Reliability was evaluated using analysis of variance (ANOVA)-based intraclass correlation coefficients (ICC). ICC scores were compared with the following scale for interpretation of correlation: good (1.00-0.8), fair (0.80-0.60), and poor (< 0.60) [24]. ICC > 0.80 has been suggested to be feasible for clinical work but also ICC between 0.60 and 0.80 can provide researchers with valuable information [24].

To calculate the correlation between the movement workspace and the SCIM3 self-care sub score, the movement workspace data were normalised according to subjects arm length. As the movement workspace assesses both arms independently whereas the SCIM3 does not differentiate between sides, an average of the normalised movement workspace between the right and the left arms of the two measurements was used. Correlations were calculated using the Spearman rank correlation.

All statistics were calculated with SPSS (SPSS 17 for Windows, SPSS Inc., Chicago, IL, USA).


ICC between seating conditions showed good reliability between all conditions with ICC between 0.844 and 0.915 (Table 2).

Table 2 Reliability between different seating (ICC)

Intra-rater reliability showed fair to good ICC ranking from 0.747 in the electric wheelchair to 0.837 in the manual wheelchair. The coefficient of variation (CVME) was between 33.5-35.6% (Table 3). Only 18 subjects could be measured in the condition ‘ARMEO Spring deviated’ due to technical reasons (N = 18). In all other conditions all 20 subjects were measured (N = 20).

Table 3 Intra-rater and inter-rater reliability for subjects without neurological deficits (ICC, CV ME )

Inter-rater reliability showed fair to good reliability with ICC from 0.661 in the condition ‘ARMEO Spring deviated’ to 0.855 in ‘manual wheelchair forward position’. Also for the inter-rater reliability the CVME was between 31.3-33.5% (Table 3). Only 16 subjects could be measured for the condition ‘ARMEO Spring deviated’ due to technical reasons (N = 16). In all other conditions all 20 subjects were tested (N = 20).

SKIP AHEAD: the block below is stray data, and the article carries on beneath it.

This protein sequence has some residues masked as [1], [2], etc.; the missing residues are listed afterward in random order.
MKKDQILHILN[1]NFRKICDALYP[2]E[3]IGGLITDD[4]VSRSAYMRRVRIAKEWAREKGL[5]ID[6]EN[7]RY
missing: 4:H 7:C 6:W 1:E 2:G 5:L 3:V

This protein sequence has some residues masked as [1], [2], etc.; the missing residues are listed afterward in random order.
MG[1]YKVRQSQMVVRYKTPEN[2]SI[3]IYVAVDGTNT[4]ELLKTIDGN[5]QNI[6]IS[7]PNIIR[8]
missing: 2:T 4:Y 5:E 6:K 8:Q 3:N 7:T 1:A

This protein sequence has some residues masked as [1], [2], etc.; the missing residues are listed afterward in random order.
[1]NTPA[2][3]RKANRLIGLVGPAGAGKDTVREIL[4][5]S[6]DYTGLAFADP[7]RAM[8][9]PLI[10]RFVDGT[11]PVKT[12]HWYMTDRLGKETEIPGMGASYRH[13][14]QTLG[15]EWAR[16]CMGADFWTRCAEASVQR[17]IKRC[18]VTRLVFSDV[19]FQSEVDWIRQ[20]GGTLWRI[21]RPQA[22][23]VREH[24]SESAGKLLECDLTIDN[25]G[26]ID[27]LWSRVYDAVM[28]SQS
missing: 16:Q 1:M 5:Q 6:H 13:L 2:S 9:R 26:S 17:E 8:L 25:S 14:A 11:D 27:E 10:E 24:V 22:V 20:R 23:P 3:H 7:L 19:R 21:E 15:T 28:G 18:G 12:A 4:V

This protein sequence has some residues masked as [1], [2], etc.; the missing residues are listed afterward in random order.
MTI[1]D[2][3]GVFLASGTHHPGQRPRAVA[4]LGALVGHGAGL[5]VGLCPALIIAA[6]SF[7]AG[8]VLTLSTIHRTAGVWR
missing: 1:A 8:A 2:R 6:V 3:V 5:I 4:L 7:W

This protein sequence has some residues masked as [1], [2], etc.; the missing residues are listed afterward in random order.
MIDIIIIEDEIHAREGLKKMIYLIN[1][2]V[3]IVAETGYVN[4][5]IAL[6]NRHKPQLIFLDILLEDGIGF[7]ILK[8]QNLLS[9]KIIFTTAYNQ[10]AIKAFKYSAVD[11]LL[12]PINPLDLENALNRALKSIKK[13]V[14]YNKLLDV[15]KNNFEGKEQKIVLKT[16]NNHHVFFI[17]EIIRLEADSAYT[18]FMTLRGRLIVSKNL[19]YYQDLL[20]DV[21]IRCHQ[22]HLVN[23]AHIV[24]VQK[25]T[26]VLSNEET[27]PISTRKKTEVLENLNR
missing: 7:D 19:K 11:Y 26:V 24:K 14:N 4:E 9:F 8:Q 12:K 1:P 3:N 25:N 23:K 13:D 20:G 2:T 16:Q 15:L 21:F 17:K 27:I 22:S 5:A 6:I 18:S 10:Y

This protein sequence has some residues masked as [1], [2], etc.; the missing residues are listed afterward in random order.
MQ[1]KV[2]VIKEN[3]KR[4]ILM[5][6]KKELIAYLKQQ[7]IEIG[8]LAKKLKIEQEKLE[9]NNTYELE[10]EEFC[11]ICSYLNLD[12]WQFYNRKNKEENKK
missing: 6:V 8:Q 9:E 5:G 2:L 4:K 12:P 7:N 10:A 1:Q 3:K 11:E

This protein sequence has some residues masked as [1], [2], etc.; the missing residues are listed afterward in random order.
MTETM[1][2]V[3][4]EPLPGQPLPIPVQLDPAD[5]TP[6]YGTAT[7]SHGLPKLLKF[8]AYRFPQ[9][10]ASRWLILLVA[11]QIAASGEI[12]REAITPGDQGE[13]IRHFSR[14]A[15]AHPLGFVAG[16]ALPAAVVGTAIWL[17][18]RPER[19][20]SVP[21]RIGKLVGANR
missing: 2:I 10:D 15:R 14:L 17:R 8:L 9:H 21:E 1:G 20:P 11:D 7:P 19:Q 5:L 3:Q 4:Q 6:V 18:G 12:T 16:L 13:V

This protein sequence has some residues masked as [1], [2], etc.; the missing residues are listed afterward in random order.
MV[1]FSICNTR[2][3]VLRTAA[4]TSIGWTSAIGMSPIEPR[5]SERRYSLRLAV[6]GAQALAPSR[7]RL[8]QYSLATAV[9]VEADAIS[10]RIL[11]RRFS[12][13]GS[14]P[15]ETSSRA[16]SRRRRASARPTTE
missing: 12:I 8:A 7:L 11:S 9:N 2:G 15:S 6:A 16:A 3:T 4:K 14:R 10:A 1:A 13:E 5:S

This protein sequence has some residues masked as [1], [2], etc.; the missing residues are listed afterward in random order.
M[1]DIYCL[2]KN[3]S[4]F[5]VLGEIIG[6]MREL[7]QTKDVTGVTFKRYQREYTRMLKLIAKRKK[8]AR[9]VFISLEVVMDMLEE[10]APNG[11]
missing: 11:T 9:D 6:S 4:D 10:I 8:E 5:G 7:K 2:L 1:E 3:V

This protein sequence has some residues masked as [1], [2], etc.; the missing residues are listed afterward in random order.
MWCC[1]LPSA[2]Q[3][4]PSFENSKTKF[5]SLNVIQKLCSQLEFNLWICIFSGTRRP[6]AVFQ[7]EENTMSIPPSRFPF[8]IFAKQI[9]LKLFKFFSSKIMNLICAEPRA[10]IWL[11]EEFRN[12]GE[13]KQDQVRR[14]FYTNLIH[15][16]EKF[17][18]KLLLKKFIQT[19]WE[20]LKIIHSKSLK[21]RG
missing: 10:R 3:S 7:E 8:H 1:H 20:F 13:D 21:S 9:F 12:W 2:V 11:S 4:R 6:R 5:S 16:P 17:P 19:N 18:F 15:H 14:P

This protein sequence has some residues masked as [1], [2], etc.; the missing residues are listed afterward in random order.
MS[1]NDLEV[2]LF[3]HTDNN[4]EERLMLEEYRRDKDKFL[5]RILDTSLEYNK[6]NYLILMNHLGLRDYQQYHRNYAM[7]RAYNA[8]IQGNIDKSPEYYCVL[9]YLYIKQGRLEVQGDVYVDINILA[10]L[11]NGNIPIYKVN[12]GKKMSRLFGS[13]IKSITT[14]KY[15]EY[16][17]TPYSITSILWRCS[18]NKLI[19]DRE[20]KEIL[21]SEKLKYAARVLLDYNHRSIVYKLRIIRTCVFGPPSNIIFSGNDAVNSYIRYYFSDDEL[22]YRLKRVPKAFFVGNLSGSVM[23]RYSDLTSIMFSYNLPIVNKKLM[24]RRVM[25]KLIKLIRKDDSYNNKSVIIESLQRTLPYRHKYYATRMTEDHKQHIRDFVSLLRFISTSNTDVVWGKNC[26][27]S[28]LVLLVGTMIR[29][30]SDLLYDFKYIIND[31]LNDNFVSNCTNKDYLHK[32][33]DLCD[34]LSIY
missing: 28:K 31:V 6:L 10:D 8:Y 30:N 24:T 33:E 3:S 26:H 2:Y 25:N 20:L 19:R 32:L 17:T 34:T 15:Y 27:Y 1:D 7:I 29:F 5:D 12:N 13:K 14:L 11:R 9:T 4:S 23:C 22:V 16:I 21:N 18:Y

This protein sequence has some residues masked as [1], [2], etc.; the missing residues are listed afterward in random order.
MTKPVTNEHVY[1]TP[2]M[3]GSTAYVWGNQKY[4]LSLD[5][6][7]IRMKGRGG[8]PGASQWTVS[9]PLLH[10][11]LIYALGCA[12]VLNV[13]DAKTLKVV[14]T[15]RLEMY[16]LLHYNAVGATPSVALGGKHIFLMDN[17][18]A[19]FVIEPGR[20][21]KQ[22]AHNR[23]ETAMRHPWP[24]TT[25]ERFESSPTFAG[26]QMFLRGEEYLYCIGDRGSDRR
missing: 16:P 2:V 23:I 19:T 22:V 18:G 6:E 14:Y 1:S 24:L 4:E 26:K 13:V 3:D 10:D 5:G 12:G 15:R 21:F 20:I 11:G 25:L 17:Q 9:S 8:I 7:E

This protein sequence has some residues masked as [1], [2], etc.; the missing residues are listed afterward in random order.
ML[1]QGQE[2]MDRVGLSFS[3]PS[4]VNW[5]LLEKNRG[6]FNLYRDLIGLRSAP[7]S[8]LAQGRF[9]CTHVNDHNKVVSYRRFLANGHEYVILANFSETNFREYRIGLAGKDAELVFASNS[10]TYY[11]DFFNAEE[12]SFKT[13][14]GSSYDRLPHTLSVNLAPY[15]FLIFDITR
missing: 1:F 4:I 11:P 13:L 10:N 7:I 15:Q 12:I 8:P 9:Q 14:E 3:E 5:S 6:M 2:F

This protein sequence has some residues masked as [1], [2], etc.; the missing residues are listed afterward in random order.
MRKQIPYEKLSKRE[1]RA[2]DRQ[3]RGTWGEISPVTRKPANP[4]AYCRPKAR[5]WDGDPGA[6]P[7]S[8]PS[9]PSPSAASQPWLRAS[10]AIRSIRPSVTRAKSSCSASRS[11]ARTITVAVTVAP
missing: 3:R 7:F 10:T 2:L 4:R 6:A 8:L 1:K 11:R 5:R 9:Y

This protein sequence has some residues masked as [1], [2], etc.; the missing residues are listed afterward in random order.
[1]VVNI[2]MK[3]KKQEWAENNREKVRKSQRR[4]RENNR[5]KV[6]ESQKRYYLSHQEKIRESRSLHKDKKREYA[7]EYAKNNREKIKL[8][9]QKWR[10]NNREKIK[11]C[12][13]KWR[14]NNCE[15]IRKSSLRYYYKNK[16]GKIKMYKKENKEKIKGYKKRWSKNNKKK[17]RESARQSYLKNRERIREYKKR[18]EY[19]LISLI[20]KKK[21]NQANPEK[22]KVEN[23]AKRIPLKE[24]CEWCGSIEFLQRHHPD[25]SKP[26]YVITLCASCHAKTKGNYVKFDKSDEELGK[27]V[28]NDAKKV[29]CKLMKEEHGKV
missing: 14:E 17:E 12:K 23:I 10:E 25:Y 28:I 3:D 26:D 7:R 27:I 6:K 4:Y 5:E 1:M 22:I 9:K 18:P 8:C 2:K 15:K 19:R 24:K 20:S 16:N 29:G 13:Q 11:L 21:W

In the patients with upper limb impairment the following test was performed: Two subjects with neurological deficits in the upper extremity were too weak in one arm to perform any measurable voluntary movement. Therefore there were a total of 14 measurements for the test-retest reliability in subjects with neurological deficits. Results revealed a good reliability with ICC = 0.858 and a CVME = 34.1% (N = 14).

The average normalised movement workspace volume between the right and left arm correlated significantly with the SCIM3 sub score self-care (rho = 0.72, p < 0.05).


The present study in controls and a limited number of patients showed that measurements of upper limb movements taken by the Armeo Spring device are reliable and feasible in a clinical setting. The psychometric properties addressing re-testing and the influence of seating conditions were very favourable supporting the eventual introduction of such measures into clinical protocols.

Psychometric properties

The Armeo Spring device allowed to record reliable data regarding the movement workspace when tested under differing conditions as well as by different testers. Even in conditions where patients changed their seating device (which is a natural condition in patients recovering from SCI) the reliability of the movement workspace data was not affected. It has to be noted though that the coefficient of variation of the method (CVME) error is relatively high in all cases with 31.3-35.6%. Changes of the workspace below CVME cannot be attributed to a performance change and must be handled as trial-to-trial noise. Although reliability between different seating conditions appears to be good a seating condition providing a good hip and back support is recommended. This is due to the observation that compensatory and trunk movements occurred more often on the regular chair and needed verbal prompting for correction. The increased instability is most likely due to a lower support and guidance of the body from a regular chair, compared to all other used clinical seating conditions. This conclusion is supported by Aissaoui et al. [25] describing the effects of different seat cushions on the reaching ability of paralysed subjects. They showed that the dynamic stability in sitting was an important factor on the reaching ability of the subjects. May et al. [26] showed that a special back-support (J2 back) on the wheelchair which provides additional support and stability significantly improved the forward reaching function of 27 subjects with SCI compared to the normal wheelchair back rest.